// So who is modifying, then modification function thats passed, then the callback.
  modifyAsync(this, store=>{
    store.data = "test";
    return store;
  }, ()=>{
    // The callback that gets called if you are the original modifier.
    // Make an API Call.

This will become more apparent, in react-stateful and in your React apps;

Rolling back a store

Rolling back the state will do exactly what you think it will.

It will take the current state and push it off the stack and rollback to the previous.

You can rollback until you reach the first state.

const { rollback } = require("@boostbank/stateful");


Rolling back a store async.

const { rollbackAsync } = require("@boostbank/stateful");

const who = {};

// Same idea as modifyAsync;
rollbackAsync(who, ()=>{
  // The async callback.


Substores are a full version of a stateful store, but you can make smaller stores to hold a subset of data.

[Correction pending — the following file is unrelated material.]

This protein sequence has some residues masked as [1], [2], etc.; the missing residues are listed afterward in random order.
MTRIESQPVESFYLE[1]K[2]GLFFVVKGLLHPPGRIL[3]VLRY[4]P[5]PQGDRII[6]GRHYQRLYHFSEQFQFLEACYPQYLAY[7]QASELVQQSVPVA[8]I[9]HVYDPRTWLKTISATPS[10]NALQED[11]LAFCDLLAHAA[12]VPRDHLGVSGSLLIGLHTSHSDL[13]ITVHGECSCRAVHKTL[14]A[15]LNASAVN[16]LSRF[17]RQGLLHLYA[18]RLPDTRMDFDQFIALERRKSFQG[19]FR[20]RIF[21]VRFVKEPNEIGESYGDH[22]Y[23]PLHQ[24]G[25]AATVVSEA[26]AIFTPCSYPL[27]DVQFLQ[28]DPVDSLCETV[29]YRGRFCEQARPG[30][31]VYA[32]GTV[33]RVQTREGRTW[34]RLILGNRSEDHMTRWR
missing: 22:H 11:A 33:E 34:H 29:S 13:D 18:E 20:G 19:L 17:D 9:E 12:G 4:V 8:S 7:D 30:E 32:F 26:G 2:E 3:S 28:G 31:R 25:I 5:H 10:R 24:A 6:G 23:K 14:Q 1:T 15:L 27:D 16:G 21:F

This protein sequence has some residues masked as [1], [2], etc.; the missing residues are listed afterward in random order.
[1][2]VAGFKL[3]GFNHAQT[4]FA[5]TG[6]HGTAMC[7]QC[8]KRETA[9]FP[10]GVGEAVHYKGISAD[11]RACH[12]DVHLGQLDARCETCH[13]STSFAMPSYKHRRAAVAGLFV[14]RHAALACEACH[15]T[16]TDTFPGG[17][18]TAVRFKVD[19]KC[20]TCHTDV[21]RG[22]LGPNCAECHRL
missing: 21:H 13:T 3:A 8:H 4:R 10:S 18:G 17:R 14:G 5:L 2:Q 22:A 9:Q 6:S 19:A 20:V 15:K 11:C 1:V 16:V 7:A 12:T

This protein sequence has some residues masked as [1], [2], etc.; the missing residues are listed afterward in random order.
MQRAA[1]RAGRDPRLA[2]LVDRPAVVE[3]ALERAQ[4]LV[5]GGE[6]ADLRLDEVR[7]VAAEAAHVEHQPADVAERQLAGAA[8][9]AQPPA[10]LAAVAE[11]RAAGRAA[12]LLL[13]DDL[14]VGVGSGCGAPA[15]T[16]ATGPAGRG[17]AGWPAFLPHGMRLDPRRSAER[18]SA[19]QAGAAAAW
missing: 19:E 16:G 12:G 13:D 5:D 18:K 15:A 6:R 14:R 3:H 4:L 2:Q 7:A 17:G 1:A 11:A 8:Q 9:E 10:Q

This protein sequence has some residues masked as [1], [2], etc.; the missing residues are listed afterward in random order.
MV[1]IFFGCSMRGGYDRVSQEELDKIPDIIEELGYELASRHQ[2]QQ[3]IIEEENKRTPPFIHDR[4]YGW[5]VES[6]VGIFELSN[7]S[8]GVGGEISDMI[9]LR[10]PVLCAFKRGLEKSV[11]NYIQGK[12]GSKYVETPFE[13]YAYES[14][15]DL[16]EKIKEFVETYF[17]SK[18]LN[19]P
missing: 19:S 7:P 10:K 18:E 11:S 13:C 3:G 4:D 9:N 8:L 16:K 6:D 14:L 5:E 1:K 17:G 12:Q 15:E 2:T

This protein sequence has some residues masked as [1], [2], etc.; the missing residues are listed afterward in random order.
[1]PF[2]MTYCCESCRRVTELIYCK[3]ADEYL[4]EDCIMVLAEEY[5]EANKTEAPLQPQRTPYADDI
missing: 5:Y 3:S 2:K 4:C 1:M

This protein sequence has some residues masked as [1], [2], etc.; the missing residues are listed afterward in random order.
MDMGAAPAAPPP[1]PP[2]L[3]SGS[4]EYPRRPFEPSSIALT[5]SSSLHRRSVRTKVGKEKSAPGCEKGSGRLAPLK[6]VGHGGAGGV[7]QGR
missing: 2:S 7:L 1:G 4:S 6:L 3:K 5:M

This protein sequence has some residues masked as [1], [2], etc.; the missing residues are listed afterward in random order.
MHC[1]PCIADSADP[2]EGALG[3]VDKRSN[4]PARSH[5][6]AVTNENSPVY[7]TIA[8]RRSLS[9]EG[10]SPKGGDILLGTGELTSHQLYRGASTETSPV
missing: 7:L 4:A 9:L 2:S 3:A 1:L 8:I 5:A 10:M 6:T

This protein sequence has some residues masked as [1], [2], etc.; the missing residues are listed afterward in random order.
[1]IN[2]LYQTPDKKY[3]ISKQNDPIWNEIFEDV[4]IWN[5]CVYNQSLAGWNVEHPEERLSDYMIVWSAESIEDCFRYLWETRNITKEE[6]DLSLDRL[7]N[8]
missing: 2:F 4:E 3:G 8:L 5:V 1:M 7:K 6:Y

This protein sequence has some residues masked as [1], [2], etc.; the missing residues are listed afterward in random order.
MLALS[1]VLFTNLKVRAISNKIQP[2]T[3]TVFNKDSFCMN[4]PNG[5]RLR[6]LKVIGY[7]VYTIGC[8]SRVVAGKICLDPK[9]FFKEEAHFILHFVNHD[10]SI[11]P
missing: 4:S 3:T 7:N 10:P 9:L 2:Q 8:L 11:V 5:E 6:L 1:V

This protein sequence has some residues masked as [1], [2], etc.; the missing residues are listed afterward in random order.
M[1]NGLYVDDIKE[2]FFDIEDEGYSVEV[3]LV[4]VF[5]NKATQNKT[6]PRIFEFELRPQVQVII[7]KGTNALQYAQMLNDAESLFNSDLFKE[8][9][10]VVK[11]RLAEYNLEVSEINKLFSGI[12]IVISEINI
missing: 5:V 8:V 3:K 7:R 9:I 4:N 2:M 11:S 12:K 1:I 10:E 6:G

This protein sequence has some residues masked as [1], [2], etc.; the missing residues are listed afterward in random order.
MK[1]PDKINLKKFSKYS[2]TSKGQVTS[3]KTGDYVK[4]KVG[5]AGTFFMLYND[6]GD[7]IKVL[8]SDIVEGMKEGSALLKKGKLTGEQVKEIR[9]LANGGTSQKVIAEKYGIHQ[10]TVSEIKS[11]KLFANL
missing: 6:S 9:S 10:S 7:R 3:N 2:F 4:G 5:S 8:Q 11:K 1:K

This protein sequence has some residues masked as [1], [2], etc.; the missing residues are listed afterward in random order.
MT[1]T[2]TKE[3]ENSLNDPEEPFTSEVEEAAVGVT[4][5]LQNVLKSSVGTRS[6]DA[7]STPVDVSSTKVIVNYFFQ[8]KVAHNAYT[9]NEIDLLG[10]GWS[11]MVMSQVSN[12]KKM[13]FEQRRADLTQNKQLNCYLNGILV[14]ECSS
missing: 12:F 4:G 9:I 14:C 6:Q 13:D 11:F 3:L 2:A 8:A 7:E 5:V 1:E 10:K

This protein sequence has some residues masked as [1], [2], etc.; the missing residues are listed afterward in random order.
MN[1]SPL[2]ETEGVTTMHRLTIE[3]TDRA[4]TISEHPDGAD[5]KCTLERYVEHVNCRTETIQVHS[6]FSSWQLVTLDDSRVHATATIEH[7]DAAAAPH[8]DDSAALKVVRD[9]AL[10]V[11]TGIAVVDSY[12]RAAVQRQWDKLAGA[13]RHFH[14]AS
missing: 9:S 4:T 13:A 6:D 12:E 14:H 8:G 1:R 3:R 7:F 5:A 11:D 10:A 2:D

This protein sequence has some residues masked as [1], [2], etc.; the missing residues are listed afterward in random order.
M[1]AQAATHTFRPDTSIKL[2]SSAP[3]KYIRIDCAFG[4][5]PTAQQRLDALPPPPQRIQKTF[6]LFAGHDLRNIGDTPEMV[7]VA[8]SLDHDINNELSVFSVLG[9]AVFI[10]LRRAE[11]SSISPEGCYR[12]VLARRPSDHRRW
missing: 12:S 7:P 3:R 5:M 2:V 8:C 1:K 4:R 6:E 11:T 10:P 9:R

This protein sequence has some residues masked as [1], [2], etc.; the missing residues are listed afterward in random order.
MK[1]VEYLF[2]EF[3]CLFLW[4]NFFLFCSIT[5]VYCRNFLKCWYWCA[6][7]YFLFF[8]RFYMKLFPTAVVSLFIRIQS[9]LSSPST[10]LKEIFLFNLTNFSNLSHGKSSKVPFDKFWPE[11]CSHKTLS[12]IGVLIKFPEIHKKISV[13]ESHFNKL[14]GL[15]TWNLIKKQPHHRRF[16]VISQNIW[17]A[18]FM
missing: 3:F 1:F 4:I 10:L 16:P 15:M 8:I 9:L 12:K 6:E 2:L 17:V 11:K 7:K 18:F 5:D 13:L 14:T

Creating a substore

const { createSubStore } = require("@boostbank/stateful");

// Optional return data.
const subStore = createSubStore("test");
// Without return.

// With default state
// Optional return data.
const subStore = createSubStore("test", {someData: "test"});
// Without return.
createSubStore("test", {someData: "test"});

Deleting a substore

const { deleteSubStore } = require("@boostbank/stateful");


Modifying a substore

Using the example from the previous entry we created a subStore with

The same rules apply as previously seen in modifying a stores state.

const { subModify } = require("@boostbank/stateful");

// Modify by the subStore by the uid you gave it. in this case we did test.